[0007] The PFD 1 compares a phase or a frequency of a signal input to an input terminal S1 with a phase or a frequency of another signal input to an input terminal S2 and, if the other signal input to the input terminal S2 lags the signal input to the input terminal S1 or if the frequency of the other signal input to the input terminal S2 is lower than that of the signal to the input terminal S1, outputs an UP signal being a pulse which falls by a rise of the signal input to the input terminal S1 and rises by a rise of the other signal input to the input terminal S2, to an output terminal “u” and further, if the other signal input to the input terminal S2 leads the signal input to the input terminal S1 or if the frequency of the other signal input to the input terminal S2 is higher than that of the signal input to the input terminal S1, outputs a DN signal being a pulse which rises by a rise of the other signal input to the input terminal S2 and falls by a rise of the signal input to the input terminal S1.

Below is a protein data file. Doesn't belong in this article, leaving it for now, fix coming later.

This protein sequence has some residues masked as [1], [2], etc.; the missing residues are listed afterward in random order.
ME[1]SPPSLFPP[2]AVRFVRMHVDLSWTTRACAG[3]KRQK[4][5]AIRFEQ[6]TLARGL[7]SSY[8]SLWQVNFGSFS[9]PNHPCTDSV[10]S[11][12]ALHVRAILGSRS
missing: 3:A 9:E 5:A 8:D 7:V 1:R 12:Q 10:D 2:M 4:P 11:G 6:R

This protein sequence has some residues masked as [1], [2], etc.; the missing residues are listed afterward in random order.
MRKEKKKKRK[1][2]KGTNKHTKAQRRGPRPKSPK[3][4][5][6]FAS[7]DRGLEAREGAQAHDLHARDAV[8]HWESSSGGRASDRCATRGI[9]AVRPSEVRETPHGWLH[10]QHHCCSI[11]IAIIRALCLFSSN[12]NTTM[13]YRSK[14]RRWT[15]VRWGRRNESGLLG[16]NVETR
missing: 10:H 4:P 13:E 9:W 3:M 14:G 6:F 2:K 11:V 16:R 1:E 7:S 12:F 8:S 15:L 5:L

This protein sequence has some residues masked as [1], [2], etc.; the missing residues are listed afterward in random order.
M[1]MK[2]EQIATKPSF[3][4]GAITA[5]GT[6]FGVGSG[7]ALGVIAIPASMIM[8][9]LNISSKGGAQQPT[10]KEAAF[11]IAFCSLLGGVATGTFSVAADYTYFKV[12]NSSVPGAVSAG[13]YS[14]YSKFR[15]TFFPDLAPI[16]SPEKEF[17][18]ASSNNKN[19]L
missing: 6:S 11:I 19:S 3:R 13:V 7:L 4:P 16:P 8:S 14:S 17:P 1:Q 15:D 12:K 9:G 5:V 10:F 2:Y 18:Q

[0008] The CP circuit 2, by generating an error signal to be output from an output terminal “e” in response to an UP signal input to an input terminal L1 and in response to a DN signal input to an input terminal L2, operates so as to cause a current to flow out from a power source through the output terminal “e” or a current to flow to a ground from the output terminal “e”. The LPF 3, by removing a high frequency component based on the flow-in and flow-out of currents contained in the error signal fed from the charge pumping circuit 2, generates a smoothed control signal. The VCO 4 generates an output clock signal a frequency of which changes to be high or low depending on whether a control voltage is large or small. The DIV 5 outputs a frequency-divided clock signal div.CLK obtained by dividing a frequency of an output clock signal VCO.CLK output from the VCO 4.